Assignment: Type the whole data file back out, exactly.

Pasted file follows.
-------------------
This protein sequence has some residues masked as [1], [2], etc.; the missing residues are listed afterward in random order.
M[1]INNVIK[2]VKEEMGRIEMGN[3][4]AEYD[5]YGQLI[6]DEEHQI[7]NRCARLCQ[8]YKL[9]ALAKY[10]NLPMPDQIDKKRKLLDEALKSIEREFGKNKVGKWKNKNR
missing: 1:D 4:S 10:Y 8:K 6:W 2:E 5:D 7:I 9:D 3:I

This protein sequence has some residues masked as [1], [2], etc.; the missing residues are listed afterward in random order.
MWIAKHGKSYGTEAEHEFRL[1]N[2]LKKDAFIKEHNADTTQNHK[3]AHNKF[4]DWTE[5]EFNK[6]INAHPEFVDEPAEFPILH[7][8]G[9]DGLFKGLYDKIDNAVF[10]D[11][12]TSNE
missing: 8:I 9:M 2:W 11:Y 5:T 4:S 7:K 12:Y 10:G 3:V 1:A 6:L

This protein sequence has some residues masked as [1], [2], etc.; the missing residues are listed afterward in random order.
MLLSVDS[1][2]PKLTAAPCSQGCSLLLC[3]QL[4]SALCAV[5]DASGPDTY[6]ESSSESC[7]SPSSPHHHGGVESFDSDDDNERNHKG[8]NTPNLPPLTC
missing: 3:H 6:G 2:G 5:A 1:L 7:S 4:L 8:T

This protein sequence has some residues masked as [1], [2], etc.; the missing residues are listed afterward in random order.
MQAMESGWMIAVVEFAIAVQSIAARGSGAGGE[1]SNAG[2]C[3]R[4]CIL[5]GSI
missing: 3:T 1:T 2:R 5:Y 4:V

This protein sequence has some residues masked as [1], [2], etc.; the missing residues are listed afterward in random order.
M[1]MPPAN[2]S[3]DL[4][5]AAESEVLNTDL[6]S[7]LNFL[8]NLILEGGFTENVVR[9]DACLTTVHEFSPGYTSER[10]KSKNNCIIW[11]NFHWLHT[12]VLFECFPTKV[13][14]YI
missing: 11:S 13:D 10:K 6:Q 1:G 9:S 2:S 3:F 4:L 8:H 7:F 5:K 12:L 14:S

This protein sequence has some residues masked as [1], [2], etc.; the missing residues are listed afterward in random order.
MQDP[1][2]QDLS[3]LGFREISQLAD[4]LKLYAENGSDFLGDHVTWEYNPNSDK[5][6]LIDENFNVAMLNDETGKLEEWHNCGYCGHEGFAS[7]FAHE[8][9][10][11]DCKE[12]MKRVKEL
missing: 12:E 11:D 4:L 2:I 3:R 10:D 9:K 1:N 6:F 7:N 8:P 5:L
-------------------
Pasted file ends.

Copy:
This protein sequence has some residues masked as [1], [2], etc.; the missing residues are listed afterward in random order.
M[1]INNVIK[2]VKEEMGRIEMGN[3][4]AEYD[5]YGQLI[6]DEEHQI[7]NRCARLCQ[8]YKL[9]ALAKY[10]NLPMPDQIDKKRKLLDEALKSIEREFGKNKVGKWKNKNR
missing: 1:D 4:S 10:Y 8:K 6:W 2:E 5:D 7:I 9:D 3:I

This protein sequence has some residues masked as [1], [2], etc.; the missing residues are listed afterward in random order.
MWIAKHGKSYGTEAEHEFRL[1]N[2]LKKDAFIKEHNADTTQNHK[3]AHNKF[4]DWTE[5]EFNK[6]INAHPEFVDEPAEFPILH[7][8]G[9]DGLFKGLYDKIDNAVF[10]D[11][12]TSNE
missing: 8:I 9:M 2:W 11:Y 5:T 4:S 7:K 12:Y 10:G 3:V 1:A 6:L

This protein sequence has some residues masked as [1], [2], etc.; the missing residues are listed afterward in random order.
MLLSVDS[1][2]PKLTAAPCSQGCSLLLC[3]QL[4]SALCAV[5]DASGPDTY[6]ESSSESC[7]SPSSPHHHGGVESFDSDDDNERNHKG[8]NTPNLPPLTC
missing: 3:H 6:G 2:G 5:A 1:L 7:S 4:L 8:T

This protein sequence has some residues masked as [1], [2], etc.; the missing residues are listed afterward in random order.
MQAMESGWMIAVVEFAIAVQSIAARGSGAGGE[1]SNAG[2]C[3]R[4]CIL[5]GSI
missing: 3:T 1:T 2:R 5:Y 4:V

This protein sequence has some residues masked as [1], [2], etc.; the missing residues are listed afterward in random order.
M[1]MPPAN[2]S[3]DL[4][5]AAESEVLNTDL[6]S[7]LNFL[8]NLILEGGFTENVVR[9]DACLTTVHEFSPGYTSER[10]KSKNNCIIW[11]NFHWLHT[12]VLFECFPTKV[13][14]YI
missing: 11:S 13:D 10:K 6:Q 1:G 9:S 2:S 3:F 4:L 8:H 7:F 5:K 12:L 14:S

This protein sequence has some residues masked as [1], [2], etc.; the missing residues are listed afterward in random order.
MQDP[1][2]QDLS[3]LGFREISQLAD[4]LKLYAENGSDFLGDHVTWEYNPNSDK[5][6]LIDENFNVAMLNDETGKLEEWHNCGYCGHEGFAS[7]FAHE[8][9][10][11]DCKE[12]MKRVKEL
missing: 12:E 11:D 4:L 2:I 3:R 10:D 9:K 1:N 6:F 7:N 8:P 5:L